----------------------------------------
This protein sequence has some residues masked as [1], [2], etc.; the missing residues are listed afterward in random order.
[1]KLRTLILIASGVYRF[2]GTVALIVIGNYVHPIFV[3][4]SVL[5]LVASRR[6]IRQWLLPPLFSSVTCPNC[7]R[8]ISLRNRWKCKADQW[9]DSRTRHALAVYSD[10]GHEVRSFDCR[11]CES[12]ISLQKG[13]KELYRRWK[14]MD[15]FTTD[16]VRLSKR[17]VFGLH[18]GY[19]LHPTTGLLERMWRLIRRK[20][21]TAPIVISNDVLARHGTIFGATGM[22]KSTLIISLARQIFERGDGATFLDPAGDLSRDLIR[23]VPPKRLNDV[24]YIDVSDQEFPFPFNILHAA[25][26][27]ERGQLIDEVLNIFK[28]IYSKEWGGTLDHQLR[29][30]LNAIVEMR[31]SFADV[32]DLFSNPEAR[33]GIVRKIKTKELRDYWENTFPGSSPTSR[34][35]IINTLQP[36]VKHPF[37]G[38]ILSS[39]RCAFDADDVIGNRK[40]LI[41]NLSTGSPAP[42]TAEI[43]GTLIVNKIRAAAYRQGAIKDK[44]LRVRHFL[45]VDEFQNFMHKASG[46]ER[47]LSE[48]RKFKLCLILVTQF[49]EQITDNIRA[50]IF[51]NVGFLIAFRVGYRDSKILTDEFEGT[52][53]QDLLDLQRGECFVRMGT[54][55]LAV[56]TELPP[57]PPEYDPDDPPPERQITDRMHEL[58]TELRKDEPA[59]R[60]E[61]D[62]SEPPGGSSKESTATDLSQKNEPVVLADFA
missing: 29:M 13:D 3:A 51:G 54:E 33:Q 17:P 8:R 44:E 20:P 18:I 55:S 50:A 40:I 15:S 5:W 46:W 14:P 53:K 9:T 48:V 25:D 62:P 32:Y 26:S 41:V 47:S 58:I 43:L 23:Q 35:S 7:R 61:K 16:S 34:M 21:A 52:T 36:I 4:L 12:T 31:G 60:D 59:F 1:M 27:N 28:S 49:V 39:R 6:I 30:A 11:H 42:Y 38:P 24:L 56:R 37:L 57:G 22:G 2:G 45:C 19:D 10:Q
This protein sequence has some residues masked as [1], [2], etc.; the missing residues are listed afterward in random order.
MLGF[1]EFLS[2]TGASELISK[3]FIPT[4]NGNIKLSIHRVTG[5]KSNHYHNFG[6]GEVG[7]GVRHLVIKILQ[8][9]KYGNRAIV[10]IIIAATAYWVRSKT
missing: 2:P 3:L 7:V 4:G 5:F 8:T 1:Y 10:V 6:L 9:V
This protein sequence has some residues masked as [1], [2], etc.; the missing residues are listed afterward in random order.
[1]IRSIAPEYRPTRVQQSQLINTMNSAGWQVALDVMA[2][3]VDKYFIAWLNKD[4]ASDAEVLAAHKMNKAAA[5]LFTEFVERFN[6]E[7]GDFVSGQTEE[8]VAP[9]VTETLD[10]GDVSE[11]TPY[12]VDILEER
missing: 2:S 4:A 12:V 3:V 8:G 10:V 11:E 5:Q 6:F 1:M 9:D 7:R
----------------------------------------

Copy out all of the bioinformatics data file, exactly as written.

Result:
This protein sequence has some residues masked as [1], [2], etc.; the missing residues are listed afterward in random order.
[1]KLRTLILIASGVYRF[2]GTVALIVIGNYVHPIFV[3][4]SVL[5]LVASRR[6]IRQWLLPPLFSSVTCPNC[7]R[8]ISLRNRWKCKADQW[9]DSRTRHALAVYSD[10]GHEVRSFDCR[11]CES[12]ISLQKG[13]KELYRRWK[14]MD[15]FTTD[16]VRLSKR[17]VFGLH[18]GY[19]LHPTTGLLERMWRLIRRK[20][21]TAPIVISNDVLARHGTIFGATGM[22]KSTLIISLARQIFERGDGATFLDPAGDLSRDLIR[23]VPPKRLNDV[24]YIDVSDQEFPFPFNILHAA[25][26][27]ERGQLIDEVLNIFK[28]IYSKEWGGTLDHQLR[29][30]LNAIVEMR[31]SFADV[32]DLFSNPEAR[33]GIVRKIKTKELRDYWENTFPGSSPTSR[34][35]IINTLQP[36]VKHPF[37]G[38]ILSS[39]RCAFDADDVIGNRK[40]LI[41]NLSTGSPAP[42]TAEI[43]GTLIVNKIRAAAYRQGAIKDK[44]LRVRHFL[45]VDEFQNFMHKASG[46]ER[47]LSE[48]RKFKLCLILVTQF[49]EQITDNIRA[50]IF[51]NVGFLIAFRVGYRDSKILTDEFEGT[52][53]QDLLDLQRGECFVRMGT[54][55]LAV[56]TELPP[57]PPEYDPDDPPPERQITDRMHEL[58]TELRKDEPA[59]R[60]E[61]D[62]SEPPGGSSKESTATDLSQKNEPVVLADFA
missing: 29:M 13:D 3:A 51:G 54:E 33:Q 17:P 8:R 44:E 20:P 18:I 55:S 50:A 40:I 15:S 5:W 46:W 14:P 53:K 9:T 48:V 25:D 62:P 32:Y 26:S 41:V 47:S 58:I 43:L 23:Q 35:S 7:R 61:K 16:S 34:M 21:A 52:T 36:I 4:L 12:T 31:G 60:D 59:F 1:M 27:N 28:S 49:V 39:R 6:I 30:A 11:H 42:Y 38:P 24:L 56:R 37:L 57:G 22:G 2:G 45:C 19:D 10:Q
This protein sequence has some residues masked as [1], [2], etc.; the missing residues are listed afterward in random order.
MLGF[1]EFLS[2]TGASELISK[3]FIPT[4]NGNIKLSIHRVTG[5]KSNHYHNFG[6]GEVG[7]GVRHLVIKILQ[8][9]KYGNRAIV[10]IIIAATAYWVRSKT
missing: 2:P 3:L 7:V 4:G 5:F 8:T 1:Y 10:V 6:L 9:V
This protein sequence has some residues masked as [1], [2], etc.; the missing residues are listed afterward in random order.
[1]IRSIAPEYRPTRVQQSQLINTMNSAGWQVALDVMA[2][3]VDKYFIAWLNKD[4]ASDAEVLAAHKMNKAAA[5]LFTEFVERFN[6]E[7]GDFVSGQTEE[8]VAP[9]VTETLD[10]GDVSE[11]TPY[12]VDILEER
missing: 2:S 4:A 12:V 3:V 8:G 10:V 11:E 5:Q 6:F 1:M 9:D 7:R